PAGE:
Account generation: Using counterfactual deployment, users don’t need to pay any fee until the first transaction
Passkey: Use any defined passkey to log into the wallet using an arbitrary device.
Guardians recovery: The assigned guardians can rotate the wallet according to the threshold, and a time lock may addressed later to prevent malicious behavior.
Chain: 30+ chains
Key: MPC-TSS, 2/3
Account: 4337 SCA
Key creation: By creating a wallet, the OKX transforms a single private key into three separate shares. Share 1 is stored in the OKX server, share 2 is stored on user’s device local storage, and share 3 is generated by device, encrypted and can be backed up to the device’s preferred cloud services, like Google Cloud, iCloud and Huawei Cloud.
Key signing: OKX using the MPC-TSS technology, user can obtain the full signature by using two out of three the private key shares when signing the transaction, the key shares never meet each other during this process.
Chain: All EVM and Solana
Key: MPC-TSS, usually 2/3
Account: Any account like EOA, 4337 SCA or general SCA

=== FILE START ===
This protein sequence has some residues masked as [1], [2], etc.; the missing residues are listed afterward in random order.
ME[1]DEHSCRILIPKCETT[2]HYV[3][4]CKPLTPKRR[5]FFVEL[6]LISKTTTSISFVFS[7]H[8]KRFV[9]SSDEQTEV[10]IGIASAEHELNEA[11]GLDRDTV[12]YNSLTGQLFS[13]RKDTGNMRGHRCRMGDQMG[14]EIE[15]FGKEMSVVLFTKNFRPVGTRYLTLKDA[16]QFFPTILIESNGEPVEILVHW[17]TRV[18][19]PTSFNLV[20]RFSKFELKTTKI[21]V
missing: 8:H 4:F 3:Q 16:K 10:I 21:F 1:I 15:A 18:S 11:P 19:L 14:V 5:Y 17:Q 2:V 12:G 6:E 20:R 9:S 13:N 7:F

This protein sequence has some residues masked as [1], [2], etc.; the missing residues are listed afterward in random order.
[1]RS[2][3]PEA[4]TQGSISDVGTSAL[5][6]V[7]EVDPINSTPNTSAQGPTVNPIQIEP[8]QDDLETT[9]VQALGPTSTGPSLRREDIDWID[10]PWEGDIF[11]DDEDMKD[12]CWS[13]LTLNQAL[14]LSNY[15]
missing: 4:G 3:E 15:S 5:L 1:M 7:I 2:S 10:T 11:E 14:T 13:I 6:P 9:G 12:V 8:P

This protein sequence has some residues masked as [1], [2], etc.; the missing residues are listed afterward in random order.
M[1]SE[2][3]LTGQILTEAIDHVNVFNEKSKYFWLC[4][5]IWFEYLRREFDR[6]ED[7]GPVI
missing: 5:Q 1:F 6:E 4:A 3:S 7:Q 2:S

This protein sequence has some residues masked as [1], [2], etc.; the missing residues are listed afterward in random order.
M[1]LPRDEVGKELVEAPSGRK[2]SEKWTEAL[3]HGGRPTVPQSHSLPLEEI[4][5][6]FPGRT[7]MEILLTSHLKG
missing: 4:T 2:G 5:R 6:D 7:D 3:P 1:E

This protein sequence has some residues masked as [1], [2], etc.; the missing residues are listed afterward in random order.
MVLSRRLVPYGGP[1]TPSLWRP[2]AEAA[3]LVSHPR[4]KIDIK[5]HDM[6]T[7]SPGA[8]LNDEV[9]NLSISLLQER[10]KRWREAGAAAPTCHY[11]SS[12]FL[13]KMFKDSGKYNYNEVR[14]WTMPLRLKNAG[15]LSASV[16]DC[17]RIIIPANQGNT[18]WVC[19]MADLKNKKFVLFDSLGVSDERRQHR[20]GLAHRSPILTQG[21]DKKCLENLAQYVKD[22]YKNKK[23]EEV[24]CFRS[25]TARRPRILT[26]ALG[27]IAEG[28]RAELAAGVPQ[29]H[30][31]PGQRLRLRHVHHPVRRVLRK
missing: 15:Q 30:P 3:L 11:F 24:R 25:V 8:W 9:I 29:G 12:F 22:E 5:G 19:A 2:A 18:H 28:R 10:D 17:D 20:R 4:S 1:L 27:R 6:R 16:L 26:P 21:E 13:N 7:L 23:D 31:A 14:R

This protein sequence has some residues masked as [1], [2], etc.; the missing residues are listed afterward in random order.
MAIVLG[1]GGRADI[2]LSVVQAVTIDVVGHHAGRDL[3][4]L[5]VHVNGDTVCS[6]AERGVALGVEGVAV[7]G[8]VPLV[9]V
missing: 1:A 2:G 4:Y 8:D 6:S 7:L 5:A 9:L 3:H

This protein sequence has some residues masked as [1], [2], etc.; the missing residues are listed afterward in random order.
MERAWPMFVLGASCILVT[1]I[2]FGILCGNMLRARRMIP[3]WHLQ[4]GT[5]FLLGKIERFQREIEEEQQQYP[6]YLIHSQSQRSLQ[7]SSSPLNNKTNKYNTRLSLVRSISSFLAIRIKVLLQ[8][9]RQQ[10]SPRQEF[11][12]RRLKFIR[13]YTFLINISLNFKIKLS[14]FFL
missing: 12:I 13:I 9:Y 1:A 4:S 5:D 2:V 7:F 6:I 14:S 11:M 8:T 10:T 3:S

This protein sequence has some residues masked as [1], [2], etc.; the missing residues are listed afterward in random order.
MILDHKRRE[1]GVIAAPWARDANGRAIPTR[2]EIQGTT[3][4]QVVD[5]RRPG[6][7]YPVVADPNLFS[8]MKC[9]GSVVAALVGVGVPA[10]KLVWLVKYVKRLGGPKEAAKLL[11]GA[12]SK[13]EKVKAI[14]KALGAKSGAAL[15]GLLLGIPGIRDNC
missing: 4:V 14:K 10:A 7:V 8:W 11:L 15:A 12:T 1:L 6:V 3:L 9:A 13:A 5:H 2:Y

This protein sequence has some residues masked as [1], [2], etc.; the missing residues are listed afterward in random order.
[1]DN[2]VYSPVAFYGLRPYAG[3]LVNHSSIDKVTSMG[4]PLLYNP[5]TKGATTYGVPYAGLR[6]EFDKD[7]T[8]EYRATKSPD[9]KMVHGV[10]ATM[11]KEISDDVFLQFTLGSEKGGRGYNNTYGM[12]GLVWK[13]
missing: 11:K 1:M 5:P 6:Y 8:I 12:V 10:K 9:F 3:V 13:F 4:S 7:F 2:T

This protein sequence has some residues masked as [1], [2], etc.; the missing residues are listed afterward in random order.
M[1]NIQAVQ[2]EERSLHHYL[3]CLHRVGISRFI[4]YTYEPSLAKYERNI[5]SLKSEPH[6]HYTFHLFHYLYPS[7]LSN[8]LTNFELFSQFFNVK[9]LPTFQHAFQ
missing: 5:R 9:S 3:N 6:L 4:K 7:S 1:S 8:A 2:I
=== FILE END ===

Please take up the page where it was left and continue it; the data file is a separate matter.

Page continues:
Key creation: By creating a wallet, three key shares generated. Share1 is social login share, user can type in their email, and a decentralized network of nodes the store the key for each user; Share2 is device share that stored on user’s device local storage; Share3 is generated by local computer and backed up by user’s preferred cloud services.
Key signing: The Web3Auth MPC-TSS architecture ensures that the user’s key is always available, even using the threshold signing, keys never reconstruct or stored in a single place.
Chain: Most of the EVM, Cosmos, Solana.
Account: MPC-TSS, 20 of 30 network, can be adopted by both SCA and EOA.
Key creation: When user want to create a wallet, use first select an auth method(passkey, oAuth social login supported), a request then sent to relayer to create key pairs and store the auth logic to smart contract. Each key pair is generated collectively by the Lit nodes through a process called Distributed Key Generation (DKG). Operating as a decentralized network, 30 Lit nodes running inside TEE, each node holds a share of the key but the private key never exists in its entirely.
Key signing: Receiving the request, Lit nodes independently validate or reject the request against the assigned authentication method, and using the MPC-TSS technology,1. Key shares are collected above the threshold(20 out of 30) to generate a signature and combined by client to fulfill the request.